Sometimes that DOES happen. Sometimes it doesn't. Anyone interested in participating in any kind of adoption should become an active participant in reform for whatever caused their child to lose their first parents.

Prevention of losing first parents in the kinds of situations that happened for your adopted child, is a part of honoring your childs heritage, honoring who they are and where they came from, and honoring the family who went through some sort of tragedy that pulled them apart from their child.

If it's abuse that caused the loss for your child, get involved in community programs that serve at risk parents, encouraging breastfeeding (which has the beneficial affect of fostering bonding and reducing abuse rates), encouraging parent trainings and education, encouraging services for families in need of therapeutic intervention BEFORE CPS has to get involved.

These are true for international adoption as well. We probably have very limited power to affect any change at all on other countries and yet at the same time we do have SOME power. Awareness is huge. Know the issues inside and out.

What is causing women to abandon, lose, or otherwise go without custody of their children? What is happening there? Is there any way that we can be involved in supporting such countries in making changes? In becoming aware that there may be a problem?

Is there any way that we can support organizations who are in those countries attempting to address those exact problems?

Participating in adoption prevention is not an act of saying you wish your child hadn't come into your life. It's an act of affirming that you lament the causes that caused your child to lose their first family. It's an act of love that goes beyond the selfish desire of being the only parent, and in much the same as a first parent is willing to give up motherhood itself for the sake of her child, so to the adoptive mother should be prepared to go to whatever place her child needs her to be in.

Von said...

You probably already know my views.My only question therefore is "Can a white adopter teach an adoptee of another ethnicity how to deal with racism?"

travelmom and more said...

The idea of colorblindness is interesting to me. My husband who is bi-racial and grew up in a very conspicuous family in a time and place that being bi-racial was very unusual, uses the world colorblindness a lot. He is politically correct to the point of being almost absurd when discussing race and is very sensitive to being inclusive. He doesn't see the world in terms of race at all, he sees people for their interests and humanity. The only time there is any hint that he is of a different ethnicity than me is when it comes to cultural humor, he laughs at humor associated with his race that I don't. I on the other hand have worked and lived in very diverse communities I see race as an important defining factor. Even though I am white I was raised in a community where I was not part of the dominate culture, which was had a big impact on my childhood, and I have lived abroad in countries where I was very much the minority. Usually when thinking about race and culture I use the term color-enhanced. I think our races and our cultures make us interesting. After living in Japan which is a very homogenous society, I missed diversity and people with different history and stories, it made me appreciate what it means to live in a diverse society. My point in discussing this is that regardless of our race or our background we have different perspectives on the world. For some of us our race and culture define us and for others it does not, we can not assume that others even though they look like us or have a similar history see the world through the same lens that we do. My children may see their race as defining but they may see their city, hobbies, athletic, or academic ability as more defining. I have no idea how they will identify themselves, they attend a school that is full immersion Chinese so they may identify with being and speaking Chinese, our family is African American, Mexican, Italian and WASP they may associate with any or all of these race/cultural identities.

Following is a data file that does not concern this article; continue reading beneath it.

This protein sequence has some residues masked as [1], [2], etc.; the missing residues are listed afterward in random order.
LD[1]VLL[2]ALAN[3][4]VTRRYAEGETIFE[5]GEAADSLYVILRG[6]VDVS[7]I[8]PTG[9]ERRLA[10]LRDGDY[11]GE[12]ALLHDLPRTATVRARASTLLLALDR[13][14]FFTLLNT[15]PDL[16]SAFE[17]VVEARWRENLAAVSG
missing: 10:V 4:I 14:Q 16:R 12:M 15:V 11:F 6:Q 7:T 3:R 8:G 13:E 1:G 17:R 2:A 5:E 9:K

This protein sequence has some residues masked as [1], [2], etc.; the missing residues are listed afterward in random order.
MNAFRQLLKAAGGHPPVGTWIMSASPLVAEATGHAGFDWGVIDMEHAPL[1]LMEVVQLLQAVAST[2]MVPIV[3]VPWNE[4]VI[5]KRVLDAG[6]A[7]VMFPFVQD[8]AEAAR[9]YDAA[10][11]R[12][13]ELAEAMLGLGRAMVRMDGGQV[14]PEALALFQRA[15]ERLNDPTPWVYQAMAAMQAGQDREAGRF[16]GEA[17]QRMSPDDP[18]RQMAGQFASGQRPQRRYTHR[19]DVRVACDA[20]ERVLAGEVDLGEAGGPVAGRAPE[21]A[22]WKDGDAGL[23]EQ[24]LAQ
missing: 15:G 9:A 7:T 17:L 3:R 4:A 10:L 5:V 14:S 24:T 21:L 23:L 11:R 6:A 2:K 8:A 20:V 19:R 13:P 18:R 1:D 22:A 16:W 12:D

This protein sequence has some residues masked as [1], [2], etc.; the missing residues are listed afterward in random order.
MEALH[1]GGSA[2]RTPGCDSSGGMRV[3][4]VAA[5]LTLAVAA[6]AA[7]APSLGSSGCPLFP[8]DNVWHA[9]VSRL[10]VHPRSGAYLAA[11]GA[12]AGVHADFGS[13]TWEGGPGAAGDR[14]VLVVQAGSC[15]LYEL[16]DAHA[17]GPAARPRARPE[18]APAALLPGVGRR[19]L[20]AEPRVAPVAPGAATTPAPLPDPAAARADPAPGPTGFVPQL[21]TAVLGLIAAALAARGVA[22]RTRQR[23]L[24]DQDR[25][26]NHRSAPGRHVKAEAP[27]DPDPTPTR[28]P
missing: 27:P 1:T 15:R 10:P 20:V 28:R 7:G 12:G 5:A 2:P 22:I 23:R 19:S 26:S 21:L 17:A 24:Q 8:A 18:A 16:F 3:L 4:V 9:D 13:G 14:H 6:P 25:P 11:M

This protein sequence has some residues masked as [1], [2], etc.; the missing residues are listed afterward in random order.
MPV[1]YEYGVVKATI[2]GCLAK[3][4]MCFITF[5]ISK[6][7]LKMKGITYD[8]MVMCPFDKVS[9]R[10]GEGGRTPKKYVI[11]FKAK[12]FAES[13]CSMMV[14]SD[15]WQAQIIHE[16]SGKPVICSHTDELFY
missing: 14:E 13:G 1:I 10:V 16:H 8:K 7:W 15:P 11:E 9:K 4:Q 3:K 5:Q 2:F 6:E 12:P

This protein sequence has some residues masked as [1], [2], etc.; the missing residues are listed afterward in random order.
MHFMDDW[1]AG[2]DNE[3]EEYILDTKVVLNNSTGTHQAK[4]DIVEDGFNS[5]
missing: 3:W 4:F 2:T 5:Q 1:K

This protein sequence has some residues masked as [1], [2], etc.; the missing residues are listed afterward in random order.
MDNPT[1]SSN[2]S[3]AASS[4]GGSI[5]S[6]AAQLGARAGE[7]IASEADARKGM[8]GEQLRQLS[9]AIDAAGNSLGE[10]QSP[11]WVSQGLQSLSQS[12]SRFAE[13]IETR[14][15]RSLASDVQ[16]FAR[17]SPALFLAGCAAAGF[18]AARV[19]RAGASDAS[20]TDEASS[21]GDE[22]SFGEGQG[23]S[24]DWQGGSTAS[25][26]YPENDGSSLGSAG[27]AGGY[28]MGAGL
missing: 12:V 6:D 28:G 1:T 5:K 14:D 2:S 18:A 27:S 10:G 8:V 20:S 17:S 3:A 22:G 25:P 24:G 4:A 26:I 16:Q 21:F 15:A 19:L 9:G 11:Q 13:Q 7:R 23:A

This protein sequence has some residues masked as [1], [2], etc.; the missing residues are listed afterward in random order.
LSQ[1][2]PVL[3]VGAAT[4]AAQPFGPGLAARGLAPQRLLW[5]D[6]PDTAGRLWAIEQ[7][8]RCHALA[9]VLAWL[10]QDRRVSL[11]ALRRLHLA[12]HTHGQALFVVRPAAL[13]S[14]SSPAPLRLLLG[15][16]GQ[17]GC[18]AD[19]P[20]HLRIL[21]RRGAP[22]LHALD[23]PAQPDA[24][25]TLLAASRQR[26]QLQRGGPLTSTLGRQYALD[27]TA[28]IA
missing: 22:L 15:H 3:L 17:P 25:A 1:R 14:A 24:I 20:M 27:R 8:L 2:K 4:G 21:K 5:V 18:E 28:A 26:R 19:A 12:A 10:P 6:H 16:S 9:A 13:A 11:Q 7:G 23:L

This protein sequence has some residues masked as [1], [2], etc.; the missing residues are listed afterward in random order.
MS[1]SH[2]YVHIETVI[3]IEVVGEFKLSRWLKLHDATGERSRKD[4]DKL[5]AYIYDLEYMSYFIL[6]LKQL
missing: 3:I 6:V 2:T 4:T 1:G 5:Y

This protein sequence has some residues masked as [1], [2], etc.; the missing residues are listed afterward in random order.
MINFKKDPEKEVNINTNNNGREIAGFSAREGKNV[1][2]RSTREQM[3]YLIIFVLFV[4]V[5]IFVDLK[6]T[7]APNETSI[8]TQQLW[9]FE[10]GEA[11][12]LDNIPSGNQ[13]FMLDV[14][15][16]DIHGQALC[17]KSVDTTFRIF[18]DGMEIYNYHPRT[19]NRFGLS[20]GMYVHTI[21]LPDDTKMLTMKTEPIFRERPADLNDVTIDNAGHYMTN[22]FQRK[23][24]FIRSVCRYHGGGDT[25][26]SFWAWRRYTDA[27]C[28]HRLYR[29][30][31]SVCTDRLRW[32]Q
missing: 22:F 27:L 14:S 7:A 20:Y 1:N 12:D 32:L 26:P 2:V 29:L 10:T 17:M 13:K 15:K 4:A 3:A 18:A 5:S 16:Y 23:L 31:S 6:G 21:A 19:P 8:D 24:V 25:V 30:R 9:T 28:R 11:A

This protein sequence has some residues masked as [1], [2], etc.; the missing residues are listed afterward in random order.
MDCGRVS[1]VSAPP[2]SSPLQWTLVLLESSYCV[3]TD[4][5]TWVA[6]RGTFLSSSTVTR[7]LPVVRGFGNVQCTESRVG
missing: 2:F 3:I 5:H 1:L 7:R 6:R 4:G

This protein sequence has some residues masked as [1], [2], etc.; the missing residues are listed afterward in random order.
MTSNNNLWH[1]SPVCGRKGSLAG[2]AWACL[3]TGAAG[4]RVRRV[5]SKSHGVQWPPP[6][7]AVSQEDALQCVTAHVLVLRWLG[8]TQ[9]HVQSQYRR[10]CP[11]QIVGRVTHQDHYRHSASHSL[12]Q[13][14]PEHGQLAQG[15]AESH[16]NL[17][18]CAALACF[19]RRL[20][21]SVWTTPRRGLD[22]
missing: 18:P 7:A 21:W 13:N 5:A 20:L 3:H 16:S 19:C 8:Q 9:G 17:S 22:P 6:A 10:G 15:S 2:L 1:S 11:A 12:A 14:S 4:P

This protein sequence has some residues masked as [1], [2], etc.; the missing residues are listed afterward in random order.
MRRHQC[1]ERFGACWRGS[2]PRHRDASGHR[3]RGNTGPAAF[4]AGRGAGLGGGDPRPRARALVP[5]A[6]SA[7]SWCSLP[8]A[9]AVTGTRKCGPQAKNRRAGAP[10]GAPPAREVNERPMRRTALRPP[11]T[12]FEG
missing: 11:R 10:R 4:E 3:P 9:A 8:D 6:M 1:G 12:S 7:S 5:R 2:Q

As for supporting projects that help prevent the problems that lead to abandonment and abuse I couldn't agree more. I just spent two days in a UNICEF class, I realize that UNICEF is sometimes controversial in the international adoption world, but they are amazing in their health and education programs. One of their goals is to encourage breast feeding and to give women the support they need to raise healthy children. There are numerous organizations devoted to such work but I am feeling fairly inspired by the extent of UNICEF programs.